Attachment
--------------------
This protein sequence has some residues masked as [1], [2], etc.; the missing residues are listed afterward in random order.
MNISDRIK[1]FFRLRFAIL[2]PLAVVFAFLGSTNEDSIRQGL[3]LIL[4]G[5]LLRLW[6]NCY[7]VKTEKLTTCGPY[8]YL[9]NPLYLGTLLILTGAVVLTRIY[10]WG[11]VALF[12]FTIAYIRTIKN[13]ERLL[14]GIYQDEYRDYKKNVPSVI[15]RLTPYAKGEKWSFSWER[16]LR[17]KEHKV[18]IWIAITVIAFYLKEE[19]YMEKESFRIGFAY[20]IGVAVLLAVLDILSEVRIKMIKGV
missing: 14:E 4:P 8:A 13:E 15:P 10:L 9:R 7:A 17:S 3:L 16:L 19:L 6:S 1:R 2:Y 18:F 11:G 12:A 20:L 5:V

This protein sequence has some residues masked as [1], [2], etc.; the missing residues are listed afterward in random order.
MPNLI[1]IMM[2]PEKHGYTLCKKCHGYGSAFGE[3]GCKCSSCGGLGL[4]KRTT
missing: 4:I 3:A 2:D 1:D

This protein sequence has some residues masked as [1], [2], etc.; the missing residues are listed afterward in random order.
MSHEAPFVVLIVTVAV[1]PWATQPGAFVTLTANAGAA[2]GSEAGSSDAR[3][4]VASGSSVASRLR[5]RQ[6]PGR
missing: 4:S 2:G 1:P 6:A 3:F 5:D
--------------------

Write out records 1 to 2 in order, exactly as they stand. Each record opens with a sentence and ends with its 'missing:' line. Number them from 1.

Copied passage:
This protein sequence has some residues masked as [1], [2], etc.; the missing residues are listed afterward in random order.
MNISDRIK[1]FFRLRFAIL[2]PLAVVFAFLGSTNEDSIRQGL[3]LIL[4]G[5]LLRLW[6]NCY[7]VKTEKLTTCGPY[8]YL[9]NPLYLGTLLILTGAVVLTRIY[10]WG[11]VALF[12]FTIAYIRTIKN[13]ERLL[14]GIYQDEYRDYKKNVPSVI[15]RLTPYAKGEKWSFSWER[16]LR[17]KEHKV[18]IWIAITVIAFYLKEE[19]YMEKESFRIGFAY[20]IGVAVLLAVLDILSEVRIKMIKGV
missing: 14:E 4:P 8:A 13:E 15:P 10:L 9:R 7:A 17:S 3:L 16:L 19:L 6:S 1:R 2:Y 18:F 11:G 12:A 20:L 5:V

This protein sequence has some residues masked as [1], [2], etc.; the missing residues are listed afterward in random order.
MPNLI[1]IMM[2]PEKHGYTLCKKCHGYGSAFGE[3]GCKCSSCGGLGL[4]KRTT
missing: 4:I 3:A 2:D 1:D